And even though the concentrations of these various chemicals are often well above the bottled water industry’s own standards, the industry is self-regulating. These standards are set by self-interested corporations; determined by assigning an economic cost to pollutants. No calculation of human cost is involved. These standards are designed only to avoid lawsuits and regulation.  This all means that the concentration of harmful chemicals in bottled water is several times higher than truly safe levels.  Essentially, bottled water is nothing more than dressed-up and marketed tap water plus a hefty economic and environmental price tag.

Of course, we must drink water, and if we must choose between tap water likely to make us go insane and bottled water likely to give us cancer, I’m tempted to uncynically hope for cancer.  By the time I make it to old age, in all likelihood, life expectancy will be 92 or 93 years old – mostly because we will have made great strides in fighting the number one and two killers of humans: heart disease and cancer.  Heavy metals poisoning will likely remain both difficult to detect and difficult to treat.  Still, I’d rather sacrifice my body to keep my mind.

Water consumption seems to be a damned if you do, damned if you don’t situation.  What else can we do besides hope for miraculous scientific advances, try to minimize chronic exposure to individual toxins by varying the type of water consumed, or simply eat, drink, and be merry?

It seems the amount of information required to formulate an optimal strategy for water consumption is breathtaking.  Assuming wide variances accounting for individual risk factors and geographical variance makes formulating an optimal strategy even more difficult.  But there are some potential shortcuts.

As Jean-Jacques Rousseau observed, individuals can either “hunt hare” by themselves or “hunt stag” as a group.  Hunting stag requires a level of trust and cooperation, but has a far better payoff for success.  For this reason, in our early evolution, groups of humans who cooperated in “hunting stag” were better off than solitary humans who “hunted hare”; groups that cooperated well out-competed groups that cooperated poorly, thus, humans cooperate naturally.

From hunting stag to the management of a clean water supply, cooperation is in our genes.  It’s natural to leave the management of resources to those who have a vested interest in them, whether these resources are forests or votes.  This is why Federalism works, and cold bureaucrats imposing order from a distant capital doesn’t.  And this is also why no centralized optimal strategy approach to safe water consumption will ever work.

When we have no attachments to place and no attachments to singular sources of water, we have no incentive to keep those precious resources safe from those who value them as no more than means to an end, and we have no choice but to trust the brand images created by competing oligopolies.  When we expect our children to grow up and move out, we don’t preserve ancestral environments for future generations.

It is telling that the Japanese have managed to keep food and water for the most part locally produced and locally consumed despite highly-developed modern infrastructure and a corporate culture that strongly values economic growth and progress.  There is a general revulsion for all things old and traditional; local specialties are increasingly available nationwide; and factory farms interested solely in profit threaten to replace indigenous extended families and clans.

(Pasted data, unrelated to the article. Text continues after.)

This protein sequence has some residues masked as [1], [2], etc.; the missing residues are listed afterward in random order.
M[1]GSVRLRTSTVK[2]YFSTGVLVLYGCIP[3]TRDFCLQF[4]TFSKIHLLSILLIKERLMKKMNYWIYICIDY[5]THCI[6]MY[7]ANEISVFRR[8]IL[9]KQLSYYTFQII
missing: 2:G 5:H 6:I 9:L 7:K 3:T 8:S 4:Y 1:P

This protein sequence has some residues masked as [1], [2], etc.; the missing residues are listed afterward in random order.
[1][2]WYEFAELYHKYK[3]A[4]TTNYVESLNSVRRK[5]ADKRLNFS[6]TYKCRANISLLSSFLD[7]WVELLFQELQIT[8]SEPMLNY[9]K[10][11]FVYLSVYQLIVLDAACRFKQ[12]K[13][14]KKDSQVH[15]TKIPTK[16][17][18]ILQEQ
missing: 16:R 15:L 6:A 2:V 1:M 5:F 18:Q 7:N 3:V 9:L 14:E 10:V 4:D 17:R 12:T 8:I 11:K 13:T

But familial ties and cultural obligations – such as those that brought us to my wife’s parents’s house in the country in the first place – continue to exist, and it would not be a radical thesis that the balance between tradition and modernity which the Japanese have struck in terms of what they put in their bodies plays a large role in the long life expectancy of that nation’s citizens.

I’m concerned that my particular nook has reached a tipping point.  At my house now, in my refrigerator, there is iced coffee, iced oolong tea, whole milk, grape juice, and imojouchuu, which is Japanese potato liquor.   None of these really quenches thirst without additional consequences, and I’m incredibly thirsty.  Today I went out and bought a two-liter bottle of natural mineral water produced by Japanese beer giant Asahi and costing 128 yen.  The bottle has been sitting next to me and being quietly, subconsciously imbibed as I write this article.  I’m almost finished, and I have to pee, which is a consequence of my water consumption that I did not anticipate.

Christopher Carr is an English teacher, technical writer, translator, and photographer based in Fukushima, Japan.  He is the co-founder of The Inductive online magazine and aspires to become a medical doctor.

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  1. “When we expect our children to grow up and move out, we don’t preserve ancestral environments for future generations.”

    To elaborate on that, at least in America, it seems that the people who tend to stay in their hometowns are the poorer people. Often this inhibits their ability to act as effective stewards for local water resources. An example from Pennsylvania is the recent move to extract natural gas from the Marcellus Shale. This will require wells and refineries, and produce a lot of waste water that has been forced into the shale to crack it, then collected and dumped into the local river (which we use for drinking water), along with various heave metals that it has picked up.

    There’s a lot of fear about what this will do to the environment, but there are also a lot of people who are having trouble making ends meet, and are happy to sign a lease agreement with the gas companies.